Like many of Carpenter’s better late 80s era output, he lets the film seamlessly oscillate between comical and serious tones, a strength to Carpenter’s confident direction as it never feels tonally off even when the humor is less than perfect. Vampires has been a highly criticized addition to his oeuvre but its hard to see why. Its not Carpenter at his best but there is a lot to appreciate in this film. Towards the tail end, the film delves into a great deal of commentary about corruption within the Catholic Church, and it would really seem as if this is probably the aspect that drew Carpenter to the project the most. The takedown (albeit satirical) of the Vatican is very much in line with the type of transgressive cinema Carpenter was known for.Beyond Carpenter and his collaboration with Kibbe, the real force of the film comes from Woods’s performance. Woods is one of the most overlooked actors in Hollywood, despite his lengthy career (and even performances in some of cinema’s best films). Over the last 30 years, Woods has given countless phenomenal performances and yet he remains a tertiary figure for most and spoken of as a lesser actor by others when he is considered. He has his cult fans but hasn’t really been honored as he should. Like Kurt Russell, Woods knows how to imbue with perfect balance of edge and humor, making his anti-hero natures increasingly likable and making him a perfect fit to Carpenter’s style. Beyond Woods, the acting in the film can be a little rough. Thomas Ian Griffith was a poor choice for the role of Woods’s rival, as the actor lacks both the charisma and the acting chops to really pull it off. Griffith is serviceable and has a good physical presence in the role but nothing more. This is probably the film’s biggest weakness, as the lack of an iconic villain keeps it from ascending to greatness. A lot of people have criticized Daniel Baldwin’s performance as Crow’s right-hand man, Anthony Montoya, and while the actor doesn’t pull of the real emotional scenes well, he actually does quite a fine job. Baldwin’s turn from predatory asshole to, let’s just say, kinder is rather convincing. Likewise, Sheryl Lee, best known for her work as Laura Palmer in Twin Peaks, does respectable job playing a prostitute-cum-vampire, though she is somewhat limited in range.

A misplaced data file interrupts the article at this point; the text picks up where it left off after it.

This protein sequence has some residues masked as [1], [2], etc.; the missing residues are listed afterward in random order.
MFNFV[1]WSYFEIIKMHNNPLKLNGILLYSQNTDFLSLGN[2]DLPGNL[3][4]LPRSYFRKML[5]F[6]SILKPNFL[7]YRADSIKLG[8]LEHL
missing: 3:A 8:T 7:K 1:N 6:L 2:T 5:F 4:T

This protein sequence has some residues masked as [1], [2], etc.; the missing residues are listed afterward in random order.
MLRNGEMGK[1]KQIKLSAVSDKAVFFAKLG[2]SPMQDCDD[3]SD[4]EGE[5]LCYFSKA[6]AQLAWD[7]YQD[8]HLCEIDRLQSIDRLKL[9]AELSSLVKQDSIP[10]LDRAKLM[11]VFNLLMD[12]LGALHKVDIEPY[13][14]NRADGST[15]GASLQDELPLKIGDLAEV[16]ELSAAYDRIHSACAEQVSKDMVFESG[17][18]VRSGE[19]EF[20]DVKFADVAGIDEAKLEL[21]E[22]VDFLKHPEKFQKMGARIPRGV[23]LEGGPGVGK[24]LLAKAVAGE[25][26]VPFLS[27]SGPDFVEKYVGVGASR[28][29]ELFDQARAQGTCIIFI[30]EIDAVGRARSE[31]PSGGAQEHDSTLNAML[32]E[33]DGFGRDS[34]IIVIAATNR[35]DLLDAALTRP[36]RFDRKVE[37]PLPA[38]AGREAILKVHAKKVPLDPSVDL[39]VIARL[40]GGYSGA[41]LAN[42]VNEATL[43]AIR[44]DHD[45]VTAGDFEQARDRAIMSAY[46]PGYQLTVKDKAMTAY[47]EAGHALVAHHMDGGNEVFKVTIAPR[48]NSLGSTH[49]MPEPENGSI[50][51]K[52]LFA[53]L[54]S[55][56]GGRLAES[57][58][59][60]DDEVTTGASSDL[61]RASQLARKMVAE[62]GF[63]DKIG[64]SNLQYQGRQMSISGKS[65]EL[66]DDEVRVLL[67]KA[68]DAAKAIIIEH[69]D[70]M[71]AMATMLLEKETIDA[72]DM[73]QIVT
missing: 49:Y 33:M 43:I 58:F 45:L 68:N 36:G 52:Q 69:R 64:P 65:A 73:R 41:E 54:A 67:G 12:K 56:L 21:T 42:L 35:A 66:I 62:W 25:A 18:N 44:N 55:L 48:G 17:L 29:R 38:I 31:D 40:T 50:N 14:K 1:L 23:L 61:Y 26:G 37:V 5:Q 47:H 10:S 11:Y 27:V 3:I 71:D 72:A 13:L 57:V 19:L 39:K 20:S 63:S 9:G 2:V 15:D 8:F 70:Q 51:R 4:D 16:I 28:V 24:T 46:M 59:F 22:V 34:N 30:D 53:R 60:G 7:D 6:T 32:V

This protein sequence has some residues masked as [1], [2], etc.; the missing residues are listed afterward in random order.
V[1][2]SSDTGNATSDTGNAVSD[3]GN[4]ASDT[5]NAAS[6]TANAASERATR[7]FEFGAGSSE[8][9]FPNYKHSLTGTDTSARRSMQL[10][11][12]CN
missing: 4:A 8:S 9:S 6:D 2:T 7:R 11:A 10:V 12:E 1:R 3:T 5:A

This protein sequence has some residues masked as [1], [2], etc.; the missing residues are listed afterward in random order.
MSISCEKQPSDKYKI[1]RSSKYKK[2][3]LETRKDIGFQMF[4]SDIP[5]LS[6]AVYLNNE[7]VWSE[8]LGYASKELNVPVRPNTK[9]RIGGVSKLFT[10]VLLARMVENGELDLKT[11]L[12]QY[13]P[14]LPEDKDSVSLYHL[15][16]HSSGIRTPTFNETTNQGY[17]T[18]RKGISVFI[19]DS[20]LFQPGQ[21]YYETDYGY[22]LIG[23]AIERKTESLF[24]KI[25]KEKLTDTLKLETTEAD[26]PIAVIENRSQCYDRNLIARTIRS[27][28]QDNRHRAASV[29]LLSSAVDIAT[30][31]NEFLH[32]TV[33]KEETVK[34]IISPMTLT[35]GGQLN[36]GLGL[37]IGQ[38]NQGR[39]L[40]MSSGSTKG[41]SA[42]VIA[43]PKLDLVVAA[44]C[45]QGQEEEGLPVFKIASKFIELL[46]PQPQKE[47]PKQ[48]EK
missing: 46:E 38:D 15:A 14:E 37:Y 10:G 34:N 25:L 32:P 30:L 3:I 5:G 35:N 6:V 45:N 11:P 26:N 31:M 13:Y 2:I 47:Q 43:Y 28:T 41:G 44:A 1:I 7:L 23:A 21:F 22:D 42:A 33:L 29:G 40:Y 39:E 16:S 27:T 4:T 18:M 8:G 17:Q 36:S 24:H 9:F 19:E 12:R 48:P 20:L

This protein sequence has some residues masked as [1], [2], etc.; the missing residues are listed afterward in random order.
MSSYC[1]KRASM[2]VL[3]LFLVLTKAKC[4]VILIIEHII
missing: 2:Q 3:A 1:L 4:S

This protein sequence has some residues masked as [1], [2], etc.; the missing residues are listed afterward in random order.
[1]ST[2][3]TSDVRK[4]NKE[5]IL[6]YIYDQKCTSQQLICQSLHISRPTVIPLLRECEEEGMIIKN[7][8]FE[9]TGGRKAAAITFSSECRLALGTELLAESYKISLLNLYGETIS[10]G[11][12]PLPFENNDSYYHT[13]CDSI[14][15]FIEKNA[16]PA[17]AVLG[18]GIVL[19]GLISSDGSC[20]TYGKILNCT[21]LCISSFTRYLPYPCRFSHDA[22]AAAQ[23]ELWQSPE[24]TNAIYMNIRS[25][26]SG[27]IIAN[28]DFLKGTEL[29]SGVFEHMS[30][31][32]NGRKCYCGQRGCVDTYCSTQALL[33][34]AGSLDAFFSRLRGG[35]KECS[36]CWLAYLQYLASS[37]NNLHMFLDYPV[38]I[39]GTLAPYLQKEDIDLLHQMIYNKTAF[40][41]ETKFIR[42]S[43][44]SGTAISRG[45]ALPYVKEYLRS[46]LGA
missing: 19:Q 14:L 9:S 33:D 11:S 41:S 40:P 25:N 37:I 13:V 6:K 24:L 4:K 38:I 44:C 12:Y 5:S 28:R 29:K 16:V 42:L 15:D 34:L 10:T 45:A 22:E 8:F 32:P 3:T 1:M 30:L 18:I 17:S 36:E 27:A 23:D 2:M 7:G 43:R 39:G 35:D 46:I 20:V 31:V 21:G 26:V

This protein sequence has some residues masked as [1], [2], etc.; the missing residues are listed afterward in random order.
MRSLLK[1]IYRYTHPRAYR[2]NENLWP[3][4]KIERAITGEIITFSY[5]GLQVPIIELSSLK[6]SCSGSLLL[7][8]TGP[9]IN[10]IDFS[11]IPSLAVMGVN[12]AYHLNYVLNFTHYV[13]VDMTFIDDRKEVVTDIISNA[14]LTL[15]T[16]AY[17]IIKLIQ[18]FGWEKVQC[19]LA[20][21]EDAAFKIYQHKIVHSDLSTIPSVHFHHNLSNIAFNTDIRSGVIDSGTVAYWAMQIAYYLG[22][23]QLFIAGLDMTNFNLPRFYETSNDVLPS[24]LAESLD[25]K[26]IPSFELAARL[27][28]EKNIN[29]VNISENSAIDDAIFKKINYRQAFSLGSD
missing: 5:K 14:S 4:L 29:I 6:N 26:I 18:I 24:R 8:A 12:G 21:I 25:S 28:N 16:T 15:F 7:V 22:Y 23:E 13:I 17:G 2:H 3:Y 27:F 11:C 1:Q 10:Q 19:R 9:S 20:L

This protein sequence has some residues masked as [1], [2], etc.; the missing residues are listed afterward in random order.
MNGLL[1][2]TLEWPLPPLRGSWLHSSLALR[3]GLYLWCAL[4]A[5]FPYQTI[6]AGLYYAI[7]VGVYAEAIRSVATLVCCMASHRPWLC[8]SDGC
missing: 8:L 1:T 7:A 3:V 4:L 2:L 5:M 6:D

The film really benefits by having seasoned effects veterans Kurtzman and Nicotera on staff. Their work here is perhaps not their best but they offer some nice special effects and few memorable kills. The film is actually a lot more cruel and explicit than Carpenter’s normal taste, so perhaps he was feeling pressure from the studio to meet expectations of the late 90s interest in more blood and guts. The editing is paced well and the film does get off to a great start but in the back half the length begins to feel a bit grating. Stylistically speaking, the biggest issue plaguing the film was Carpenter’s strange choice to add these ellipses of time during action scenes. It completely drains of the film of its intensity during the moments when adrenaline should be its highest and the film nonchalantly (and for no real reason) cross fades to another shot in the same location. It feels like a very 90s stylistic flourish, one that really dates the film.
Twilight Time has sourced their HD master from Columbia Pictures and the results are surprisingly pleasant. Given the film’s somewhat relegated status, I wasn’t 100% sure what to expect of the film’s Blu-ray release. Yet Twilight Time stand by their reliable name and release yet another stunning high definition transfer. While the company cannot always be counted on for a slew of special features, their work presenting solid transfers has been growingly more consistent in recent years and this 1080p, 2.35:1 Blu-ray looks stunning. The colors are crisp and extremely vibrant with a bold and true black level. Further, despite the late 90s polished aesthetic, the film retains a great, natural level of grain. There are virtually no signs of damage, leaving this print pristine.